Don Kichot (oz9158)

 

Don Kichot (oz9158) by Peter Miller 1985 - plan thumbnail

About this Plan

Don Kichot. Radio control scale model Polish homebuilt. For .40 cu in engines. Pusher prop layout. Scale is 1/4.

Quote: "The title is the way the Polish translate what we know as Don Quixote, the name given to a very interesting Polish home-built aircraft with pusher prop, presented here in one-quarter size for a .40 four-cycle and four-channel controls.

THIS IS A home-built aircraft that was designed and constructed in Poland by Jaroslaw Janowski with assistance by Withold Kalita. Work was started on the plane in 1967, and the first flight was made in July 1970. Although information is hard to come by, I am told that the builder was killed in the aircraft two or three years ago. Another Don Kichot is reported to be under construction in Poland, and there are rumors of one being built in England.

I came across a three-view drawing of this aircraft several years in a copy of Modetarz, the Polish modeling magazine, and the design stuck in my mind. Later, I obtained a superb set of photos of the full-size plane taken by well-known Polish Scale modeler Lech Podgorski (via friend Piotr Zawada, Poland's top CL Aerobatics pilot), who was building a 1/3-scale version for RC. These photos finally spurred me on to build the model which is the subject of this article. The model is so nice that I can't understand, now, why I didn't start it sooner.

The model is 1/4-scale, which means that it can be flown in Giant Scale events even though the wingspan is only 76 in. Mine has more than enough power with an Enya .40 four-cycle. A good .29 two-cycle engine would be fine, but be warned that too much power could be worse than too little for this airplane. Podgorski's 1/3-scale version has an OS FS60, but he recommends a .40 two-cycle.

This model is very easy to build. It flies well and is mildly aerobatic (but aerobatics for this plane is definitely non-scale); however, these maneuvers prove that the .40 four-cycle power is adequate. The prototype used a flat twin two-cycle engine. The three-views show a cowling over the engine, but I have never seen a photo of the full-size plane with the cowl fitted in place. This means that the non-scale model engine is exposed, as is the tank, but this does have the benefit of allowing you to check the fuel level in the tank when you make a slow, low flypast.

There is room in the model to hide any imaginable radio equipment and still have a fully-detailed cockpit. In fact, with that vast glass house, it just wouldn't be right not to fill the cockpit with a full-length pilot figure, details of which are shown on the plan. You may wish to stow the receiver in the pilot figure, as I did.

One big advantage with this pusher layout is that you will never stop the engine by nosing over. If you do manage to break a prop, that broken prop will be the least of your worries.

Speaking of the prop, its position closeto the trailing edge of the wing and cabin generates a high-pitched scream. I haven't found a way to stop it, but I have found that it is quieter with some props than with others. The sound l get is probably more scalelike than the usual pleasing purr of a four-cycle engine.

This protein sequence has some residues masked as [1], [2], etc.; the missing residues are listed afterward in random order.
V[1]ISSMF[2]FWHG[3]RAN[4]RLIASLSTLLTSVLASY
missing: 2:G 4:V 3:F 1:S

A word of caution about the prop location. A friend of mine, an experienced modeler who is used to helping me with this model, was going to carry the Don Kichot to the takeoff strip, but he lost concentration for a moment and reached for thetrailing edge of the wing. It took 11 stitches to mend his finger. Props in an unusual place can mean props in a painful place. Do take care, please.

Fuselage: Make the two basic sides first. Note that the ply doublers have a long chamfer at the rear end so the longerons can make a smooth transition from the ply to the balsa sides. The longerons are 1/8 x 1/4 this makes curving the sides at the nose easier and doesn't reduce strength too much.

Cut out all the formers and the ply engine mount. The engine mount must be of the best quality 3/8 plywood available, preferably the seven-ply type. Assemble the engine mount and F5 and F6..."

Don Kichot, Model Aviation, March 1985.

Direct submission to Outerzone.

Supplementary file notes

Article pages, thanks to RFJ.

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Don Kichot (oz9158) by Peter Miller 1985 - model pic

Datafile:
  • (oz9158)
    Don Kichot
    by Peter Miller
    from Model Aviation
    March 1985 
    75in span
    Scale IC R/C Pusher Civil
    clean :)
    all formers complete :)
    got article :)
  • Submitted: 29/08/2017
    Filesize: 1919KB
    Format: • PDFbitmap
    Credit*: Circlip, RFJ
    Downloads: 327

ScaleType:
  • Janowski_Don_Kichot | help
    see Wikipedia | search Outerzone
    ------------
    Test link:
    search RCLibrary 3views (opens in new window)


    ScaleType: This (oz9158) is a scale plan. Where possible we link scale plans to Wikipedia, using a text string called ScaleType.

    If we got this right, you now have a couple of direct links (above) to 1. see the Wikipedia page, and 2. search Oz for more plans of this type. If we didn't, then see below.


    Notes:
    ScaleType is formed from the last part of the Wikipedia page address, which here is https://en.wikipedia.org/wiki/Janowski_Don_Kichot
    Wikipedia page addresses may well change over time.
    For more obscure types, there currently will be no Wiki page found. We tag these cases as ScaleType = NotFound. These will change over time.
    Corrections? Use the correction form to tell us the new/better ScaleType link we should be using. Thanks.

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Scaling

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